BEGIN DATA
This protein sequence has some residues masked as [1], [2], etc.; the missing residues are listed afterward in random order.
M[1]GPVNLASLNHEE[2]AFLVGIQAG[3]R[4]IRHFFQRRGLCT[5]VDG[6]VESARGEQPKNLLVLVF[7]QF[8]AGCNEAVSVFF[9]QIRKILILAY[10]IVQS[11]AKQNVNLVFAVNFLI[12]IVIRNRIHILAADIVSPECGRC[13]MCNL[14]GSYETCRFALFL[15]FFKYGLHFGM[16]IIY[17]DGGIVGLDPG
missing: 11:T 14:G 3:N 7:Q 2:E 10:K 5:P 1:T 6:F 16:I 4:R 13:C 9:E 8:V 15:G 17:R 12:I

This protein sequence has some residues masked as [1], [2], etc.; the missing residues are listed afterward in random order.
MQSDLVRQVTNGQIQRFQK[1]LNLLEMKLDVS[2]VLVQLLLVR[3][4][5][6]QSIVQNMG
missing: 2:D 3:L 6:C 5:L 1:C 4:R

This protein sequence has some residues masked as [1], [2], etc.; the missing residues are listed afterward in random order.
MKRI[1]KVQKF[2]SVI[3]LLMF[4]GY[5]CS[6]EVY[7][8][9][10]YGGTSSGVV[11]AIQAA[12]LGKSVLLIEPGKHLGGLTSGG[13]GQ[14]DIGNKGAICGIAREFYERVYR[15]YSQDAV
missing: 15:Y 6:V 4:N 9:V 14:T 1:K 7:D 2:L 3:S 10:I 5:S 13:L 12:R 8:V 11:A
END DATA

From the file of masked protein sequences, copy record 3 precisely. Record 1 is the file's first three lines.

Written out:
This protein sequence has some residues masked as [1], [2], etc.; the missing residues are listed afterward in random order.
MKRI[1]KVQKF[2]SVI[3]LLMF[4]GY[5]CS[6]EVY[7][8][9][10]YGGTSSGVV[11]AIQAA[12]LGKSVLLIEPGKHLGGLTSGG[13]GQ[14]DIGNKGAICGIAREFYERVYR[15]YSQDAV
missing: 15:Y 6:V 4:N 9:V 14:T 1:K 7:D 2:L 3:S 10:I 5:S 13:L 12:R 8:V 11:A